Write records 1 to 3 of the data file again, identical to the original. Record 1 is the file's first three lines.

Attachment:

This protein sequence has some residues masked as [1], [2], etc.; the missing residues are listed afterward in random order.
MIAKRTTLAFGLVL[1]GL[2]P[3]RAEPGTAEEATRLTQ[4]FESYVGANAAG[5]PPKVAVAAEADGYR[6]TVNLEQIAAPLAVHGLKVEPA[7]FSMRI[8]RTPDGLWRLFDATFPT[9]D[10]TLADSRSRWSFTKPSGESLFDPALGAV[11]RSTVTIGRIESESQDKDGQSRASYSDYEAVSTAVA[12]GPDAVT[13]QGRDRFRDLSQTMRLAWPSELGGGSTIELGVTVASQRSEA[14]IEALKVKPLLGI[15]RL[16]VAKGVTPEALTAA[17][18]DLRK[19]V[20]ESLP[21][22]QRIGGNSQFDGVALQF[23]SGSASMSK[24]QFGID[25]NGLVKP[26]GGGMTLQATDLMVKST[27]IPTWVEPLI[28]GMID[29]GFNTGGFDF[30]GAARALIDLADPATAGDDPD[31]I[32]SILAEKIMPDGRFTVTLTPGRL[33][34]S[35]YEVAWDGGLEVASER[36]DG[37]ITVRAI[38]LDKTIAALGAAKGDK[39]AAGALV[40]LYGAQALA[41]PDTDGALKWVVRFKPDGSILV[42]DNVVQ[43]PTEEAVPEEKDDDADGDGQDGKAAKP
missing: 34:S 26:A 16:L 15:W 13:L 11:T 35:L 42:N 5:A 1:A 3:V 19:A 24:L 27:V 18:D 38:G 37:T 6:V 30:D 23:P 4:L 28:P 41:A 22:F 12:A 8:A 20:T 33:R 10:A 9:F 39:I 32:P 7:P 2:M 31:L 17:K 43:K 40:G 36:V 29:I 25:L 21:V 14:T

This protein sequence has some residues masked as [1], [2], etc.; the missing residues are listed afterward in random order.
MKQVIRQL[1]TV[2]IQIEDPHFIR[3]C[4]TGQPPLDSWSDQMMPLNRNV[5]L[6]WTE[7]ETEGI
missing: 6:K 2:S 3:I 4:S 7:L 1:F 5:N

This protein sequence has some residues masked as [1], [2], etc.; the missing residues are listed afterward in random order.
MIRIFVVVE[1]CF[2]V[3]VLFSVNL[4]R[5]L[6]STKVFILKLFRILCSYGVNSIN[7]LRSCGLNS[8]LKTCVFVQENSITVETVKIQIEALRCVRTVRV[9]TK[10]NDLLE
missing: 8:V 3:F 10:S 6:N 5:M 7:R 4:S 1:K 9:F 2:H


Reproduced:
This protein sequence has some residues masked as [1], [2], etc.; the missing residues are listed afterward in random order.
MIAKRTTLAFGLVL[1]GL[2]P[3]RAEPGTAEEATRLTQ[4]FESYVGANAAG[5]PPKVAVAAEADGYR[6]TVNLEQIAAPLAVHGLKVEPA[7]FSMRI[8]RTPDGLWRLFDATFPT[9]D[10]TLADSRSRWSFTKPSGESLFDPALGAV[11]RSTVTIGRIESESQDKDGQSRASYSDYEAVSTAVA[12]GPDAVT[13]QGRDRFRDLSQTMRLAWPSELGGGSTIELGVTVASQRSEA[14]IEALKVKPLLGI[15]RL[16]VAKGVTPEALTAA[17][18]DLRK[19]V[20]ESLP[21][22]QRIGGNSQFDGVALQF[23]SGSASMSK[24]QFGID[25]NGLVKP[26]GGGMTLQATDLMVKST[27]IPTWVEPLI[28]GMID[29]GFNTGGFDF[30]GAARALIDLADPATAGDDPD[31]I[32]SILAEKIMPDGRFTVTLTPGRL[33][34]S[35]YEVAWDGGLEVASER[36]DG[37]ITVRAI[38]LDKTIAALGAAKGDK[39]AAGALV[40]LYGAQALA[41]PDTDGALKWVVRFKPDGSILV[42]DNVVQ[43]PTEEAVPEEKDDDADGDGQDGKAAKP
missing: 34:S 26:A 16:L 15:W 13:L 11:T 35:L 42:N 5:A 1:A 3:V 19:A 24:L 27:V 18:D 38:G 37:T 6:V 30:D 23:P 4:L 28:P 41:A 22:F 12:A 8:A 20:T 33:R 10:A 9:F 39:I 32:P 7:P 2:M 31:L 17:K 43:K 40:G 36:V 29:I 25:L 21:V 14:T

This protein sequence has some residues masked as [1], [2], etc.; the missing residues are listed afterward in random order.
MKQVIRQL[1]TV[2]IQIEDPHFIR[3]C[4]TGQPPLDSWSDQMMPLNRNV[5]L[6]WTE[7]ETEGI
missing: 6:K 2:S 3:I 4:S 7:L 1:F 5:N

This protein sequence has some residues masked as [1], [2], etc.; the missing residues are listed afterward in random order.
MIRIFVVVE[1]CF[2]V[3]VLFSVNL[4]R[5]L[6]STKVFILKLFRILCSYGVNSIN[7]LRSCGLNS[8]LKTCVFVQENSITVETVKIQIEALRCVRTVRV[9]TK[10]NDLLE
missing: 8:V 3:F 10:S 6:N 5:M 7:R 4:S 1:K 9:F 2:H